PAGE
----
A critical question regarding the association between short-term exposure to ozone and mortality is the extent to which this relationship is confounded by ambient exposure to particles.
We investigated whether particulate matter < 10 and < 2.5 μm in aerodynamic diameter (PM10 and PM2.5) is a confounder of the ozone and mortality association using data for 98 U.S. urban communities from 1987 to 2000.
We a) estimated correlations between daily ozone and daily PM concentrations stratified by ozone or PM levels; b) included PM as a covariate in time-series models; and c) included PM as a covariate as in d), but within a subset approach considering only days with ozone below a specified value.
Analysis was hindered by data availability. In the 93 communities with PM10 data, only 25.0% of study days had data on both ozone and PM10. In the 91 communities with PM2.5 data, only 9.2% of days in the study period had data on ozone and PM2.5. Neither PM measure was highly correlated with ozone at any level of ozone or PM. National and community-specific effect estimates of the short-term effects of ozone on mortality were robust to inclusion of PM10 or PM2.5 in time-series models. The robustness remains even at low ozone levels (< 10 ppb) using a subset approach.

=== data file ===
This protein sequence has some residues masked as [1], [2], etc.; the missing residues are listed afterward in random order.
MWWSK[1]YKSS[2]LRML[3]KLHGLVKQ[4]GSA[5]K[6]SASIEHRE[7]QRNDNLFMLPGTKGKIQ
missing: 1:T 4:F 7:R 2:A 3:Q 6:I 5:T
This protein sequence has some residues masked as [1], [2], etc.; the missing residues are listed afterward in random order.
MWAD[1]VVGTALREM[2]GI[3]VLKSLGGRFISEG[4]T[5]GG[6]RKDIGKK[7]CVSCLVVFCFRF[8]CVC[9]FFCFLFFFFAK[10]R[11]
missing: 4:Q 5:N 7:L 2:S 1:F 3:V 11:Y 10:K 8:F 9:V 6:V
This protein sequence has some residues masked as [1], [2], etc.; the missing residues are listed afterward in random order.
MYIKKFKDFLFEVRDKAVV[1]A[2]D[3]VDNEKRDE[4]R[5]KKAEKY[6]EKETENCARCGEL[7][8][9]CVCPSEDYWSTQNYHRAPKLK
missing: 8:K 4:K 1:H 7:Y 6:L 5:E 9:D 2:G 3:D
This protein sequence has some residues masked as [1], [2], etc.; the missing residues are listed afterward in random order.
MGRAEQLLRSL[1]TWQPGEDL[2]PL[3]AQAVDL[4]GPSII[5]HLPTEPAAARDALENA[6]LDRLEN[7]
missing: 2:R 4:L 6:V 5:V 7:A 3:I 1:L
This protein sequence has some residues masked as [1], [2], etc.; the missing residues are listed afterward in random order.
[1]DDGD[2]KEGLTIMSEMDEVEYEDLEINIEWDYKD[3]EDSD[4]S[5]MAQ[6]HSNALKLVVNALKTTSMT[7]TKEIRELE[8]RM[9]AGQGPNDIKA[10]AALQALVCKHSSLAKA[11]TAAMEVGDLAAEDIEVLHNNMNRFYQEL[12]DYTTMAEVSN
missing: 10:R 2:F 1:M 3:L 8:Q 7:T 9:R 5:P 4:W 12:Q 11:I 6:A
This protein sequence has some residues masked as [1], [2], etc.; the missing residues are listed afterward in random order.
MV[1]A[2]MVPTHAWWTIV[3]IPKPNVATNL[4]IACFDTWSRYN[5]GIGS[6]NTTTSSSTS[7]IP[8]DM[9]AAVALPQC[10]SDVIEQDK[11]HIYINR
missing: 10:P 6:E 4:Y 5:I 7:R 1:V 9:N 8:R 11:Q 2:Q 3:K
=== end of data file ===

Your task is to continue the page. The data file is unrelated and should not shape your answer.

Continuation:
Results provide evidence that neither PM10 nor PM2.5 is a likely confounder of observed ozone and mortality relationships. Further investigation is needed to investigate potential confounding of the short-term effects of ozone on mortality by PM chemical composition.